At least 35 government and commercial Web sites in South Korea and the United States came under major attack over the past several days...

Share story

TOKYO — At least 35 government and commercial Web sites in South Korea and the United States came under major attack over the past several days, fueling suspicions of involvement by North Korea or its sympathizers.

In the United States, the attacks targeted Web sites operated by major government agencies, including the departments of Homeland Security and Defense, the Federal Aviation Administration and the Federal Trade Commission, according to several computer-security researchers. The Washington Post’s site was also affected.

South Korea’s main spy agency, the National Intelligence Service, said in a statement that it believed the attack was carried out “at the level of a certain organization or state,” but did not elaborate. The South Korean news agency Yonhap reported that intelligence officials had told South Korean lawmakers that North Korea or its sympathizers were prime suspects in the attacks. A spokesman for the intelligence service said it could not confirm the report.

The attacks were described as a “distributed denial of service,” a relatively unsophisticated form of hacking in which personal computers are commanded to overwhelm certain Web sites with a blizzard of data. The effort did not involve the theft of sensitive information or the disabling of crucial operational systems, government and security experts said. But they said it was widespread, resilient and aimed at U.S. and South Korean government Web sites.

South Korea is one of the world’s most wired countries, with broadband access in more than 90 percent of homes and Internet data-transfer speeds that are much faster than in most of the United States. Earlier this year, a number of South Korean news organizations reported that North Korea was running a cyberwarfare unit that targets military computer networks in South Korea and the United States.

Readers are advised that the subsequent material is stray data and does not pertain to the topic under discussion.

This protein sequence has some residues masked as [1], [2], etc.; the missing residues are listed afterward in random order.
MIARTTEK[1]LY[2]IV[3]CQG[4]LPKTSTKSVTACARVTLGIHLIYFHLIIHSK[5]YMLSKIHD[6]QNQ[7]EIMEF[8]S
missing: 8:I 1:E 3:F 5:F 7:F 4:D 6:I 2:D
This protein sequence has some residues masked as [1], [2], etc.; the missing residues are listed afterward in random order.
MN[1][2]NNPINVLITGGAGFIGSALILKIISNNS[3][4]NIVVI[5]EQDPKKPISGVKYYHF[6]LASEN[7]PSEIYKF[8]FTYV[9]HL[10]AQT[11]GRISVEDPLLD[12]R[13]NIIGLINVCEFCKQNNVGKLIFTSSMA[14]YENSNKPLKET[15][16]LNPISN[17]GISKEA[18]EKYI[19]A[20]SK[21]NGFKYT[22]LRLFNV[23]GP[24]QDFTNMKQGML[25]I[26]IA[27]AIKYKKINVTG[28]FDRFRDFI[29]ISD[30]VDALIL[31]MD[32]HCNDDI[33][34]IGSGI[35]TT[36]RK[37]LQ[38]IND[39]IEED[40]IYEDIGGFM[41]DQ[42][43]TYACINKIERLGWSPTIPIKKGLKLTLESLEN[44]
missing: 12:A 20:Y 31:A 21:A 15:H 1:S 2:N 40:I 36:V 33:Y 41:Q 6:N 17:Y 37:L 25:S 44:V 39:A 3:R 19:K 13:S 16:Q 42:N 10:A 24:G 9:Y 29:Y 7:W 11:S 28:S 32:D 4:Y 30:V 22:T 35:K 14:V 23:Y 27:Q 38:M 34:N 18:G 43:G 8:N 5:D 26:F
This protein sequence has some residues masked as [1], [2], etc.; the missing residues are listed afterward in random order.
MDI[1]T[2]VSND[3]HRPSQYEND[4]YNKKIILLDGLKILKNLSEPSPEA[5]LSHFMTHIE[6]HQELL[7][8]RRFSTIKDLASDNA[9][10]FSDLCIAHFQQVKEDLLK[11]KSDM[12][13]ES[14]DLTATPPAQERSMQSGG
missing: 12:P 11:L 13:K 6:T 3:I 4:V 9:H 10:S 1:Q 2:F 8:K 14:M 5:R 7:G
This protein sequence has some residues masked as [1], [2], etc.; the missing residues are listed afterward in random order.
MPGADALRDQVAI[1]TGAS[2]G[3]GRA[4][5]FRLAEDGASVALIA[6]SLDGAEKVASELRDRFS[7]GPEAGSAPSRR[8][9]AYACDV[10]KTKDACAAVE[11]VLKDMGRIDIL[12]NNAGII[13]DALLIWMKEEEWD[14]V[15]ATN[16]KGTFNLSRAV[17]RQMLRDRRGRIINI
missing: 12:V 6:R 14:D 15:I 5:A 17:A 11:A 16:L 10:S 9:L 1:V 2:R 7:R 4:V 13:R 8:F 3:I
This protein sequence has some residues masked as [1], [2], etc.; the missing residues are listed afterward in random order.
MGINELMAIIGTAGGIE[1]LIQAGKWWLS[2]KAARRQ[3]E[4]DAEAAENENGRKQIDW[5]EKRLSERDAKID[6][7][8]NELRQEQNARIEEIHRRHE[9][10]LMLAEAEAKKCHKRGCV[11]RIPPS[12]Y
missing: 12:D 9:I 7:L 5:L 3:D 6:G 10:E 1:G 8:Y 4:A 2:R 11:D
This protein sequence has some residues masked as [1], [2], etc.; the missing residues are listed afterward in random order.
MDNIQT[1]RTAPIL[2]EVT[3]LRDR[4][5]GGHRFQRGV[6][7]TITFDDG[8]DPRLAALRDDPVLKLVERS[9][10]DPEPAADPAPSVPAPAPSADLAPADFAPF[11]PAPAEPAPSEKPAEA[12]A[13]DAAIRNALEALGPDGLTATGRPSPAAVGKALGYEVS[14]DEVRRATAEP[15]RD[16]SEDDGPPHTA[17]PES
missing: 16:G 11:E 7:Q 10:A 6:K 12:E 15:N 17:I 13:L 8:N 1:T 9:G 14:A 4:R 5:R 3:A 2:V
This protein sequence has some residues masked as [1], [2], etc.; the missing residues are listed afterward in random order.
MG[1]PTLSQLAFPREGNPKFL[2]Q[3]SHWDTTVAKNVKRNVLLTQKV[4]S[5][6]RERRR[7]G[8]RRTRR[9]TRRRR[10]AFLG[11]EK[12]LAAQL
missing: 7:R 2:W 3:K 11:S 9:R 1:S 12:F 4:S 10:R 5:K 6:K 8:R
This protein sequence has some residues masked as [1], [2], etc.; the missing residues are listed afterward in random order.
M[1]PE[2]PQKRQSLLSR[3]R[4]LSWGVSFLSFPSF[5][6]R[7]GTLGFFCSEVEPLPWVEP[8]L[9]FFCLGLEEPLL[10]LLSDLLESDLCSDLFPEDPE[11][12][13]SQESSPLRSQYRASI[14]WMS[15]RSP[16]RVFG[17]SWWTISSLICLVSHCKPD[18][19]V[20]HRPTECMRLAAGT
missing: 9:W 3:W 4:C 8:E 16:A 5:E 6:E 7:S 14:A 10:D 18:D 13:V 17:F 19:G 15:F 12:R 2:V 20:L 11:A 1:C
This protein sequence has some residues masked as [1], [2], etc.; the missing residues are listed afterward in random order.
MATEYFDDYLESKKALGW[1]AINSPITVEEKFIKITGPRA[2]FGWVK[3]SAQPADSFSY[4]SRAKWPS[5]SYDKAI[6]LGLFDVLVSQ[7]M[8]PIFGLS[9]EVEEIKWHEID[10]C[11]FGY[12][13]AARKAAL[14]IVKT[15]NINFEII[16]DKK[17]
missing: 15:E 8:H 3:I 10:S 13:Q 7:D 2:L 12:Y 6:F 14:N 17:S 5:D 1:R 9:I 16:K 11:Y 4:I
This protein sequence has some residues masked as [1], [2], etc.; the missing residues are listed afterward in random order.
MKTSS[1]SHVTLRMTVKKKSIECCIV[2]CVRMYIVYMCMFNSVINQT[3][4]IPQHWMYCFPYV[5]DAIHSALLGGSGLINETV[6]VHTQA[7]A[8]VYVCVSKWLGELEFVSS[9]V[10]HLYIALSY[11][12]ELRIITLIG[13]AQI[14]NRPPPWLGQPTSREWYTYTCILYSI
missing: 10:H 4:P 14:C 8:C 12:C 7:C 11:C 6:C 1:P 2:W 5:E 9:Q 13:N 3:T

Experts, however, cautioned against implicating North Korea too soon.

“In the dozens of instances that I worked over the past decade, I cannot recall a single instance in which someone intending to attack came from the source it appeared to have come from,” said Dale W. Meyerrose, former chief information officer for the Office of the Director of National Intelligence. “Most attackers in cyberspace try to mask who they really are.”

A U.S. government official, speaking on condition of anonymity, said American intelligence and law-enforcement agencies are working to determine the source of the attacks.

Officials declined to confirm the agencies affected by the attack, but according to security researchers and a Korean-language computer-security Web site, the White House site was among the 35 sites hit. A White House official said Tuesday that denial-of-service attacks on federal government Web sites are a regular occurrence and that there have not been any disruptions on White House Web sites recently.

Over the weekend, thousands of computers around the globe were infected with rogue software that told them to repeatedly attempt to access the targeted sites, a tactic aimed at driving up traffic beyond the sites’ normal capacity and denying access to legitimate users, according to the researchers, many of whom spoke on condition of anonymity because they are helping with the investigation.

At least one expert described the software as “amateurish,” and full of programming errors.

Department of Homeland Security spokeswoman Amy Kudwa said the agency was aware of ongoing attacks and that the government’s Computer Emergency Response Team had issued guidance to public- and private-sector Web sites on stemming them.

“We see attacks on federal networks every day, and measures in place have minimized the impact to federal Web sites,” Kudwa said.

A U.S. official familiar with the attacks said they were significant in the sense that they were widespread and well-coordinated. In addition to government sites, several commercial sites were attacked, including those operated by Nasdaq and the New York Stock Exchange.

In South Korea, no classified information was compromised during the attacks in the past two days, the country’s intelligence agency said, adding that it was cooperating with U.S. officials to track the source of the problem. North Korea in recent months has provoked its neighbors by launching a long-range missile, detonating its second nuclear device and repeatedly threatening war. On the Fourth of July, it launched seven missiles into the Sea of Japan.